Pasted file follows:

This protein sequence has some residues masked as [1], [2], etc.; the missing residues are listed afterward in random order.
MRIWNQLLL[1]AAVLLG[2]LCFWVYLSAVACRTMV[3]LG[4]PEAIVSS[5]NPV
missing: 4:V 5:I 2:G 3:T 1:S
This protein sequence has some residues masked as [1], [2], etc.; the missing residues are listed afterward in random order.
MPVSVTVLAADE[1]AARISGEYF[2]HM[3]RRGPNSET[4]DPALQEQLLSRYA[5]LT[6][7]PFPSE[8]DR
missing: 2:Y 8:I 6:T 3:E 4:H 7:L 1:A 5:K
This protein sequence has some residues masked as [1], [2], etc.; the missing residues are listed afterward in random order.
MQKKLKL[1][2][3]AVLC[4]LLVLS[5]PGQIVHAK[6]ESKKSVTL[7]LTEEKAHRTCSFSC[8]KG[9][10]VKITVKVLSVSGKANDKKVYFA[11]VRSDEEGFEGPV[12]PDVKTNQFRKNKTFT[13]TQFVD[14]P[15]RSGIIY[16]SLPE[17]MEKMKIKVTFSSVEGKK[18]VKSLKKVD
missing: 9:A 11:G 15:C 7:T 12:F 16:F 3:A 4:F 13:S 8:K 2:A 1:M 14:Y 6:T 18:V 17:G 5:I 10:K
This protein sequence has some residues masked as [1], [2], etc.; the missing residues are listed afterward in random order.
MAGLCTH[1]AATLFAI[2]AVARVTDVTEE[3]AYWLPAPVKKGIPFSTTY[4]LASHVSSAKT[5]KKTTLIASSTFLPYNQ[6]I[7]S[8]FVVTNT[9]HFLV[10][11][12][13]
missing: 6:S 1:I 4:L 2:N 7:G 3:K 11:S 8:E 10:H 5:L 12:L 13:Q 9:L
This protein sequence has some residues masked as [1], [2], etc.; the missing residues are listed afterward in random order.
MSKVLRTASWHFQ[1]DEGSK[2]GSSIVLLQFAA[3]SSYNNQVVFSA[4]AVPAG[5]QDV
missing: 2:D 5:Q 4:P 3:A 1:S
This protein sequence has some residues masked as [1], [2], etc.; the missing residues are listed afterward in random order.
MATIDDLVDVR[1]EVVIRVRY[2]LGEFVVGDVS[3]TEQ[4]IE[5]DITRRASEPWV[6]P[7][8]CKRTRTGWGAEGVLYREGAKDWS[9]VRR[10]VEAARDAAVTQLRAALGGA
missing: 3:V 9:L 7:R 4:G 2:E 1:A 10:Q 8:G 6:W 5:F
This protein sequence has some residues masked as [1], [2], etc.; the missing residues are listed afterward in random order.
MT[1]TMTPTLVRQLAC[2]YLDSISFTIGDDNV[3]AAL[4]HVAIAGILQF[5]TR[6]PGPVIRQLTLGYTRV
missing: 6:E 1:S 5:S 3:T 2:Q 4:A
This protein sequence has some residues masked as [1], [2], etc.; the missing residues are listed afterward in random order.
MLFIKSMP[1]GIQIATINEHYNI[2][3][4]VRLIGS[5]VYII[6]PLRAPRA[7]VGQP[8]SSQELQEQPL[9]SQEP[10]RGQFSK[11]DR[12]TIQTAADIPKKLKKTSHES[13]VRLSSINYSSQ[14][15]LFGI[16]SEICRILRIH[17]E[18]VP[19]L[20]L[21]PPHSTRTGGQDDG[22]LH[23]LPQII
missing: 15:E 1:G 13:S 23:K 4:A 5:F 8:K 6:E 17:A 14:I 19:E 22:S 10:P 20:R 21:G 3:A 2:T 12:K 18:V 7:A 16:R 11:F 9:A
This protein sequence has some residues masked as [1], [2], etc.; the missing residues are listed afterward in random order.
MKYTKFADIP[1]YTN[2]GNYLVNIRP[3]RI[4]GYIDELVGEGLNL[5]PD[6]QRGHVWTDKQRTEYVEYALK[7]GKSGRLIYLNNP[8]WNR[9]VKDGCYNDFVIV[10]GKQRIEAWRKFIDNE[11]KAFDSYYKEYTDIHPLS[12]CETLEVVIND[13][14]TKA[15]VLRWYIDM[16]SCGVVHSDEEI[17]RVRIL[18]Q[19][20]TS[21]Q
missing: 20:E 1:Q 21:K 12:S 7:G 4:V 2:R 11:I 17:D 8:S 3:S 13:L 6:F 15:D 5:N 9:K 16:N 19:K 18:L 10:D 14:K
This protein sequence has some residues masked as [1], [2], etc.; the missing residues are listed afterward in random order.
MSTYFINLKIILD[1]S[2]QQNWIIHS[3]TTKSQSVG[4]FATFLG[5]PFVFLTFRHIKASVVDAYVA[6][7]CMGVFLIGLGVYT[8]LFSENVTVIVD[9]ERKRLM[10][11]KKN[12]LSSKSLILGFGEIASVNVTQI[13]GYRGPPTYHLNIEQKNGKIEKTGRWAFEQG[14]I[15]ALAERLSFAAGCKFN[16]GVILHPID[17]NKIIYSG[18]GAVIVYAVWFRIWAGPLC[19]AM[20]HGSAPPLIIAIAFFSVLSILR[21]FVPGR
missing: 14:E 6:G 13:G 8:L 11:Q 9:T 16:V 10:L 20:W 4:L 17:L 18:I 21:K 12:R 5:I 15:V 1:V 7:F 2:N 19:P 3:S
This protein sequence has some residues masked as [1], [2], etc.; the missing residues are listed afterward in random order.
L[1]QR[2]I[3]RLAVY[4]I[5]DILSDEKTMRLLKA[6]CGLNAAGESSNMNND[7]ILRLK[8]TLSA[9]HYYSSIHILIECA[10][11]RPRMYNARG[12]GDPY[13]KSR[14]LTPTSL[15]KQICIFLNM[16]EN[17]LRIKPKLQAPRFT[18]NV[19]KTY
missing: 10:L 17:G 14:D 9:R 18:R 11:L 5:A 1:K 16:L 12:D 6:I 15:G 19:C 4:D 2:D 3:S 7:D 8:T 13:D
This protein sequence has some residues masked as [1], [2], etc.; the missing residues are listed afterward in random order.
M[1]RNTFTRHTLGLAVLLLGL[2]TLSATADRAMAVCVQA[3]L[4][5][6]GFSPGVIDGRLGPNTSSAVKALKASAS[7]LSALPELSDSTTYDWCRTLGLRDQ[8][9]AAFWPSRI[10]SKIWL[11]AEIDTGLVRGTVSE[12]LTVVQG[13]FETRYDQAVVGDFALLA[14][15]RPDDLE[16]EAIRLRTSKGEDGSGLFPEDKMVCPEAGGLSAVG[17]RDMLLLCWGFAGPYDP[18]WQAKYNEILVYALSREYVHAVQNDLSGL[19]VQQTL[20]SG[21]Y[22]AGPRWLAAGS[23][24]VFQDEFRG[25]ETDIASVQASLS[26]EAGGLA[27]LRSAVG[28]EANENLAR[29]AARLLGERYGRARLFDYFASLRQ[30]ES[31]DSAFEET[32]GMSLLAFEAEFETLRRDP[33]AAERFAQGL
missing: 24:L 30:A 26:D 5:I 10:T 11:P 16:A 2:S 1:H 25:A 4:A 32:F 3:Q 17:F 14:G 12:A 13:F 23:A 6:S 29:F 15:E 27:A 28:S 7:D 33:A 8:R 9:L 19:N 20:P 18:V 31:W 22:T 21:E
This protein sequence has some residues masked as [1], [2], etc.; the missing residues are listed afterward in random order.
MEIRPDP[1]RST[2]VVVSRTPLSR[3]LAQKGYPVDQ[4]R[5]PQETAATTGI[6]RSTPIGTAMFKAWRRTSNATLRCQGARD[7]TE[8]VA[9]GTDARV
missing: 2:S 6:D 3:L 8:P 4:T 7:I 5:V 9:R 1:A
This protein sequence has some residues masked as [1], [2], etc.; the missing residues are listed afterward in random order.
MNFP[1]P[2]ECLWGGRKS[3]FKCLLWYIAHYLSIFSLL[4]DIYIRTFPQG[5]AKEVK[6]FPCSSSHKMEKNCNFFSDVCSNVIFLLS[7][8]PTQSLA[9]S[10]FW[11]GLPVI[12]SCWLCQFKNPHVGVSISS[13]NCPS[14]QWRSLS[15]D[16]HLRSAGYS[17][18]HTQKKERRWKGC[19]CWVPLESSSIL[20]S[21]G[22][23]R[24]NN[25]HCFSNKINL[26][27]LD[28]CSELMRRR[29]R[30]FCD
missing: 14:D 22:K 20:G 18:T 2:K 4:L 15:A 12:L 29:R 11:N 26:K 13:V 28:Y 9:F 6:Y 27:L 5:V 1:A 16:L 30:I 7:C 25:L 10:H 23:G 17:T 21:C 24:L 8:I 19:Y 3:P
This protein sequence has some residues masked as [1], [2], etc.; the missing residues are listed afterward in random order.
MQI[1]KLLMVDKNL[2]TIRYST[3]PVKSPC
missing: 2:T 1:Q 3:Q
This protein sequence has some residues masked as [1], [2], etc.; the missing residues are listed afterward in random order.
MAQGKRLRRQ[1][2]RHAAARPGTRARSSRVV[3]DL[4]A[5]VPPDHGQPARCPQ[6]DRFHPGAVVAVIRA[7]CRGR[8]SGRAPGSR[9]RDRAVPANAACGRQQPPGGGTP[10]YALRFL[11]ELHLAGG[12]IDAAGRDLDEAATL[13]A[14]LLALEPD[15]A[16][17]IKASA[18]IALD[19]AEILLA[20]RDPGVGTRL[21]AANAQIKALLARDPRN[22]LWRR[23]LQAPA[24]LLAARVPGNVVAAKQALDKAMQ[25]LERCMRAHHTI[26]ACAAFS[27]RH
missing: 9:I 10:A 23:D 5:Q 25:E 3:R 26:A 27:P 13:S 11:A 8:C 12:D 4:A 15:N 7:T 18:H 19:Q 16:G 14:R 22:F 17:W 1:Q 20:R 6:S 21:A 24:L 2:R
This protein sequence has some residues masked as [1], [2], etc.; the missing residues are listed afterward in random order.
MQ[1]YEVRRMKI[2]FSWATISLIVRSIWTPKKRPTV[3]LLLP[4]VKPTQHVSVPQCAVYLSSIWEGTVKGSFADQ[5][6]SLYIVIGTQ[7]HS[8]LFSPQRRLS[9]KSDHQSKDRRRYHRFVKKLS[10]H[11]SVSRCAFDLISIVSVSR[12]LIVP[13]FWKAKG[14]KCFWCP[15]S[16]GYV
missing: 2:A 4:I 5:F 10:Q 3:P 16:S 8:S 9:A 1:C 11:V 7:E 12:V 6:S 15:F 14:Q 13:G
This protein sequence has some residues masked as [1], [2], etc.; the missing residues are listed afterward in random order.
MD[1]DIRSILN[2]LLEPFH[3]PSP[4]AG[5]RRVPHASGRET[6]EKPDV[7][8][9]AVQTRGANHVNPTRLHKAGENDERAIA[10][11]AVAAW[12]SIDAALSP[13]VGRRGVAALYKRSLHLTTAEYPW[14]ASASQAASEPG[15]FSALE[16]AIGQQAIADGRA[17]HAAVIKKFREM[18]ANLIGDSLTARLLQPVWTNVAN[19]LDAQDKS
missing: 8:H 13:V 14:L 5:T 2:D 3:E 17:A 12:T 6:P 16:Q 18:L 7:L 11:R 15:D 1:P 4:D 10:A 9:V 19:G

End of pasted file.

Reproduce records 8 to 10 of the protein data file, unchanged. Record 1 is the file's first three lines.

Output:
This protein sequence has some residues masked as [1], [2], etc.; the missing residues are listed afterward in random order.
MLFIKSMP[1]GIQIATINEHYNI[2][3][4]VRLIGS[5]VYII[6]PLRAPRA[7]VGQP[8]SSQELQEQPL[9]SQEP[10]RGQFSK[11]DR[12]TIQTAADIPKKLKKTSHES[13]VRLSSINYSSQ[14][15]LFGI[16]SEICRILRIH[17]E[18]VP[19]L[20]L[21]PPHSTRTGGQDDG[22]LH[23]LPQII
missing: 15:E 1:G 13:S 23:K 4:A 5:F 8:K 6:E 17:A 14:I 19:E 22:S 10:P 20:R 21:G 3:A 2:T 12:K 18:V 7:A 16:R 11:F 9:A
This protein sequence has some residues masked as [1], [2], etc.; the missing residues are listed afterward in random order.
MKYTKFADIP[1]YTN[2]GNYLVNIRP[3]RI[4]GYIDELVGEGLNL[5]PD[6]QRGHVWTDKQRTEYVEYALK[7]GKSGRLIYLNNP[8]WNR[9]VKDGCYNDFVIV[10]GKQRIEAWRKFIDNE[11]KAFDSYYKEYTDIHPLS[12]CETLEVVIND[13][14]TKA[15]VLRWYIDM[16]SCGVVHSDEEI[17]RVRIL[18]Q[19][20]TS[21]Q
missing: 20:E 1:Q 21:K 12:S 7:G 4:V 2:R 11:I 17:D 8:S 3:S 13:L 6:F 15:D 5:N 9:K 16:N 19:K 18:L 10:D 14:K
This protein sequence has some residues masked as [1], [2], etc.; the missing residues are listed afterward in random order.
MSTYFINLKIILD[1]S[2]QQNWIIHS[3]TTKSQSVG[4]FATFLG[5]PFVFLTFRHIKASVVDAYVA[6][7]CMGVFLIGLGVYT[8]LFSENVTVIVD[9]ERKRLM[10][11]KKN[12]LSSKSLILGFGEIASVNVTQI[13]GYRGPPTYHLNIEQKNGKIEKTGRWAFEQG[14]I[15]ALAERLSFAAGCKFN[16]GVILHPID[17]NKIIYSG[18]GAVIVYAVWFRIWAGPLC[19]AM[20]HGSAPPLIIAIAFFSVLSILR[21]FVPGR
missing: 14:E 6:G 13:G 8:L 11:Q 9:T 16:V 10:L 20:W 4:L 17:L 18:I 21:K 12:R 5:I 15:V 1:V 7:F 2:N 19:P 3:S